Earlier in the week I wrote about performance tuning Java systems and I hinted that being able to monitor a system is a really useful first step in proving and diagnosing the cause of performance issues. Of course, there are times where you need a profiler, but that's a different story.
So back to monitoring and I'm still surprised by the number of mission critical systems, particularly in the financial markets sector, where the only way to monitor the system is by tailing a log file. As for management, well, that's typically non-existent.
One of the things that I now do when I'm architecting a new system is to always spend a little time on thinking about the system from an operations/support perspective, reflected by including a "Monitoring and Management View" in my architecture documents. Ultimately, you need to work out what the non-functional requirements are, and a good way to do this is to sit down with the support team to run through the following sorts of questions.
Questions like these are important to ask because you really do need to tailor the monitoring and management to the people that will be supporting the application. Of course, like all functionality, you do need to prioritise monitoring and management features because they do have an associated cost. Similarly, you also need to perform some cost-benefit analysis because it's no good building a comprehensive web-based administration system for a tactical solution that only has a 3 month lifepsan, for example.
With Java, a really effective way to monitor and manage applications is using the Java Management Extensions (JMX). As I've said before, JMX is one of those technologies that rarely gets a look in, but once you get into it, you'll become infected. Using JMX is straightforward enough, but you do need to work out what you want to monitor and manage. With this in mind, I would recommend getting those hooks in as early as you can. Finally, even if you *really* don't have the time to instrument your code, you can get a certain level of JVM monitoring for *free*, just by enabling the JMX agent. Try it, you have no excuse not to!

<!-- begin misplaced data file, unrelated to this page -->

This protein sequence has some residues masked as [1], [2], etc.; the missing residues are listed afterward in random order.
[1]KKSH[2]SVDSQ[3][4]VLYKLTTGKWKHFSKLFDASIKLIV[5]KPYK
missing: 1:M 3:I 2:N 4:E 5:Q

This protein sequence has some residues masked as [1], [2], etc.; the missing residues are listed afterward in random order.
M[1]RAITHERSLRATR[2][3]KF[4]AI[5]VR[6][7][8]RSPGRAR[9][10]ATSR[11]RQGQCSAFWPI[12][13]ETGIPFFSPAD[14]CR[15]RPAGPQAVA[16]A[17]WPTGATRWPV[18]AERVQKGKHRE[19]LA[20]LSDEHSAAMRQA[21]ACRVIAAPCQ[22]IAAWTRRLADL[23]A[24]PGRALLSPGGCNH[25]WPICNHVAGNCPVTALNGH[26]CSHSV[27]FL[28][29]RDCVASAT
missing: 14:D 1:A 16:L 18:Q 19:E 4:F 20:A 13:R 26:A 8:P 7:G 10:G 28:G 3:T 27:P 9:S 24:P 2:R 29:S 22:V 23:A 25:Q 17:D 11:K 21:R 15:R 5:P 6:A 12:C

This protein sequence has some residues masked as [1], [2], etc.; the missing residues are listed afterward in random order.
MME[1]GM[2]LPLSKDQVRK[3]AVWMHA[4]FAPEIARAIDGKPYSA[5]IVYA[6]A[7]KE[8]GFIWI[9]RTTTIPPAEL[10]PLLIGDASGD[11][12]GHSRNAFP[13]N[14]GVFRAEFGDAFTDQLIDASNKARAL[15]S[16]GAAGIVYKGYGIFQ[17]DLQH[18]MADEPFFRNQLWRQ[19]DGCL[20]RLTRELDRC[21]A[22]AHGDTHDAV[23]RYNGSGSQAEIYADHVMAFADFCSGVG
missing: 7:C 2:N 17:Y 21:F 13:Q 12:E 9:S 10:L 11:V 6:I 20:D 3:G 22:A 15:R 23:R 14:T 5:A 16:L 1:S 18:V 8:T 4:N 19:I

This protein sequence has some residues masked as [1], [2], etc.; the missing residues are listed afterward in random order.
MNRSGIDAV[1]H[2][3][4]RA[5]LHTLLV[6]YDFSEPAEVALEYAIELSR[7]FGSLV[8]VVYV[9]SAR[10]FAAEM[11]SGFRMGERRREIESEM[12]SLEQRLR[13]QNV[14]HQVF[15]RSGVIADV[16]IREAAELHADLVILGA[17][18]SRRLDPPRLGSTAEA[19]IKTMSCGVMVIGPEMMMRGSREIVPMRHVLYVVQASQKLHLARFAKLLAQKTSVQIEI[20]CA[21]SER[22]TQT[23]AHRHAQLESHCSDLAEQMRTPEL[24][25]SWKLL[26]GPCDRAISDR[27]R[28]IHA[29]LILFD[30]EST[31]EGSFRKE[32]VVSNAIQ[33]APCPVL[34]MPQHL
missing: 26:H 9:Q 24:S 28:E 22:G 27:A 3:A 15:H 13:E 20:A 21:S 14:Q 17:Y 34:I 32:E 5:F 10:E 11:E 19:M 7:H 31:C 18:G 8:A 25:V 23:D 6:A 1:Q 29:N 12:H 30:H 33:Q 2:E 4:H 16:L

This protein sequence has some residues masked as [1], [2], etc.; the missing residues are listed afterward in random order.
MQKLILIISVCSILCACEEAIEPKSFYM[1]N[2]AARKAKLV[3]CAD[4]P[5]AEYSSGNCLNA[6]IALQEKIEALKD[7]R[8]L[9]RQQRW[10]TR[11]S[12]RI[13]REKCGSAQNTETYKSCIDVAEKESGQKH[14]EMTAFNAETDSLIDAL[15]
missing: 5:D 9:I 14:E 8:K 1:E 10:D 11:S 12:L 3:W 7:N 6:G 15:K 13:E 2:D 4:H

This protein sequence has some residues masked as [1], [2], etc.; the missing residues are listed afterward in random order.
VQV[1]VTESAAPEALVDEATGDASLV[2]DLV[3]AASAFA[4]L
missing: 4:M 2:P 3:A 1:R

Simon is an independent consultant specializing in software architecture, and the author of Software Architecture for Developers (a developer-friendly guide to software architecture, technical leadership and the balance with agility). He’s also the creator of the C4 software architecture model and the founder of Structurizr, which is a collection of open source and commercial tooling to help software teams visualise, document and explore their software architecture.